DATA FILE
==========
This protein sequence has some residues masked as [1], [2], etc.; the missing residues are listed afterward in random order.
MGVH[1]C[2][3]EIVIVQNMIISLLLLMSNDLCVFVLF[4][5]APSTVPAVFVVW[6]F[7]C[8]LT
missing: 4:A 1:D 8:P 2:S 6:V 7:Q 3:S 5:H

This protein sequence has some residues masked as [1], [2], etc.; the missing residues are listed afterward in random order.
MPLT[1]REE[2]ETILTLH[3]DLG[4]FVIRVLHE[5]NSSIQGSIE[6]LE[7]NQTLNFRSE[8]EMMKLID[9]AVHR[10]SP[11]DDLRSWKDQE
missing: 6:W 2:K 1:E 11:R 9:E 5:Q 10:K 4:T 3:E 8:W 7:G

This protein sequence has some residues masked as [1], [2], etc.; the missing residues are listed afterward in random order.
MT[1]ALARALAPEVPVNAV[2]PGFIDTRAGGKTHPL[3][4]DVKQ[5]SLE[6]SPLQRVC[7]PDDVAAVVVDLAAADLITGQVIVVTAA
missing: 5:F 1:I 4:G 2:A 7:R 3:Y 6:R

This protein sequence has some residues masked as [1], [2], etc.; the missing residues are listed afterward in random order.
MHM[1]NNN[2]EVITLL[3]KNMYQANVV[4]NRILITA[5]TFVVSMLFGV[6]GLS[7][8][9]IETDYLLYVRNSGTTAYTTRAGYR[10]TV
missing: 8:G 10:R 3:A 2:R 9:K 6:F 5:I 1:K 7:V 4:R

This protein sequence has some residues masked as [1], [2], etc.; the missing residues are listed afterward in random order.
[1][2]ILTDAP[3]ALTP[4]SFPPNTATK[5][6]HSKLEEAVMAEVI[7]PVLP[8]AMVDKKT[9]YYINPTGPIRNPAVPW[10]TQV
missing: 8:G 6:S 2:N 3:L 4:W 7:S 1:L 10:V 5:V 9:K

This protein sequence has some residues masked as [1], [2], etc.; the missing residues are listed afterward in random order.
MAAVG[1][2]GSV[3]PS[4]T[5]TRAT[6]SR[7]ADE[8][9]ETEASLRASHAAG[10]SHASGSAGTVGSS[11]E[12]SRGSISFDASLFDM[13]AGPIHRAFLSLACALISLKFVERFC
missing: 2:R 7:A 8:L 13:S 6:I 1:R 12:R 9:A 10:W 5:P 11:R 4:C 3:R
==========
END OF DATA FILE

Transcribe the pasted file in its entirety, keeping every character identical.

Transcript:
This protein sequence has some residues masked as [1], [2], etc.; the missing residues are listed afterward in random order.
MGVH[1]C[2][3]EIVIVQNMIISLLLLMSNDLCVFVLF[4][5]APSTVPAVFVVW[6]F[7]C[8]LT
missing: 4:A 1:D 8:P 2:S 6:V 7:Q 3:S 5:H

This protein sequence has some residues masked as [1], [2], etc.; the missing residues are listed afterward in random order.
MPLT[1]REE[2]ETILTLH[3]DLG[4]FVIRVLHE[5]NSSIQGSIE[6]LE[7]NQTLNFRSE[8]EMMKLID[9]AVHR[10]SP[11]DDLRSWKDQE
missing: 6:W 2:K 1:E 11:R 9:E 5:Q 10:K 4:T 3:E 8:W 7:G

This protein sequence has some residues masked as [1], [2], etc.; the missing residues are listed afterward in random order.
MT[1]ALARALAPEVPVNAV[2]PGFIDTRAGGKTHPL[3][4]DVKQ[5]SLE[6]SPLQRVC[7]PDDVAAVVVDLAAADLITGQVIVVTAA
missing: 5:F 1:I 4:G 2:A 7:R 3:Y 6:R

This protein sequence has some residues masked as [1], [2], etc.; the missing residues are listed afterward in random order.
MHM[1]NNN[2]EVITLL[3]KNMYQANVV[4]NRILITA[5]TFVVSMLFGV[6]GLS[7][8][9]IETDYLLYVRNSGTTAYTTRAGYR[10]TV
missing: 8:G 10:R 3:A 2:R 9:K 6:F 5:I 1:K 7:V 4:R

This protein sequence has some residues masked as [1], [2], etc.; the missing residues are listed afterward in random order.
[1][2]ILTDAP[3]ALTP[4]SFPPNTATK[5][6]HSKLEEAVMAEVI[7]PVLP[8]AMVDKKT[9]YYINPTGPIRNPAVPW[10]TQV
missing: 8:G 6:S 2:N 3:L 4:W 7:S 1:L 10:V 5:V 9:K

This protein sequence has some residues masked as [1], [2], etc.; the missing residues are listed afterward in random order.
MAAVG[1][2]GSV[3]PS[4]T[5]TRAT[6]SR[7]ADE[8][9]ETEASLRASHAAG[10]SHASGSAGTVGSS[11]E[12]SRGSISFDASLFDM[13]AGPIHRAFLSLACALISLKFVERFC
missing: 2:R 7:A 8:L 13:S 6:I 1:R 12:R 9:A 10:W 5:P 11:R 4:C 3:R